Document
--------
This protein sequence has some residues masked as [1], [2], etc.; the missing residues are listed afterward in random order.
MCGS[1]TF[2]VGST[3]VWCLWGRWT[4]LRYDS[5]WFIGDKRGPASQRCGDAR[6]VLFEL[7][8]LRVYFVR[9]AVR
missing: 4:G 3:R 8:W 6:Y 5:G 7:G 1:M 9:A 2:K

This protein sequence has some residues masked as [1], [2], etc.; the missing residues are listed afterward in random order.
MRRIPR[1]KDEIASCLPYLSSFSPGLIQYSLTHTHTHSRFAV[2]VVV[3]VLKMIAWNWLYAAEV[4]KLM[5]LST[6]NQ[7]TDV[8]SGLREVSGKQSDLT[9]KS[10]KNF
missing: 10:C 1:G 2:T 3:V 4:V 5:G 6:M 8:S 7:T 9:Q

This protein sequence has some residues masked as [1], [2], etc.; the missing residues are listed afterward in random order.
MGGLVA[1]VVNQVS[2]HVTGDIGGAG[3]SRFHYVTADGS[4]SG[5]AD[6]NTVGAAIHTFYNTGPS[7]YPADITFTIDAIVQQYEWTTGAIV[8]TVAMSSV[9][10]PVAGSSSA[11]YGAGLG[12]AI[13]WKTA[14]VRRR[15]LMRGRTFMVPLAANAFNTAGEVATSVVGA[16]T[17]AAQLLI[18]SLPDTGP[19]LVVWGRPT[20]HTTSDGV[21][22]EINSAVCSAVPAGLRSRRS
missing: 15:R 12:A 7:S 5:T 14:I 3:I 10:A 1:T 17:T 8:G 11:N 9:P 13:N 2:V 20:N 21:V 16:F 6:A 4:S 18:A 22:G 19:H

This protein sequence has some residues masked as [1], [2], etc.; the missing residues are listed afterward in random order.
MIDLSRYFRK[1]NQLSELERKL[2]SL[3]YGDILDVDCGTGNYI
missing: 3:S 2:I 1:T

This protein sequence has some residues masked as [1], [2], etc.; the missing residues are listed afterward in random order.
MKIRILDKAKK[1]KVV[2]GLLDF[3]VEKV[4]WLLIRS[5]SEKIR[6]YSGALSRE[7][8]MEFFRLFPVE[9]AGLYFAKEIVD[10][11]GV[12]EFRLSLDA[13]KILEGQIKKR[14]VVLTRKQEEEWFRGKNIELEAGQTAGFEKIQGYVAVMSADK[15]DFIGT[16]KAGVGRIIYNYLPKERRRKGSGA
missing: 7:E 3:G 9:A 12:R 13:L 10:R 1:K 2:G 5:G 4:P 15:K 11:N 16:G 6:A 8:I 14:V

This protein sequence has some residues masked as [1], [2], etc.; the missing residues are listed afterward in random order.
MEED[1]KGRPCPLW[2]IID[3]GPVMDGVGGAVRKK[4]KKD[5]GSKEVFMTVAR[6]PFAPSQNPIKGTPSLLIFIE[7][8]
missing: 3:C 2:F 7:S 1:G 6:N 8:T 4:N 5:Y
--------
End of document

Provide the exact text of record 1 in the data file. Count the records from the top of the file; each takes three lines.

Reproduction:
This protein sequence has some residues masked as [1], [2], etc.; the missing residues are listed afterward in random order.
MCGS[1]TF[2]VGST[3]VWCLWGRWT[4]LRYDS[5]WFIGDKRGPASQRCGDAR[6]VLFEL[7][8]LRVYFVR[9]AVR
missing: 4:G 3:R 8:W 6:Y 5:G 7:G 1:M 9:A 2:K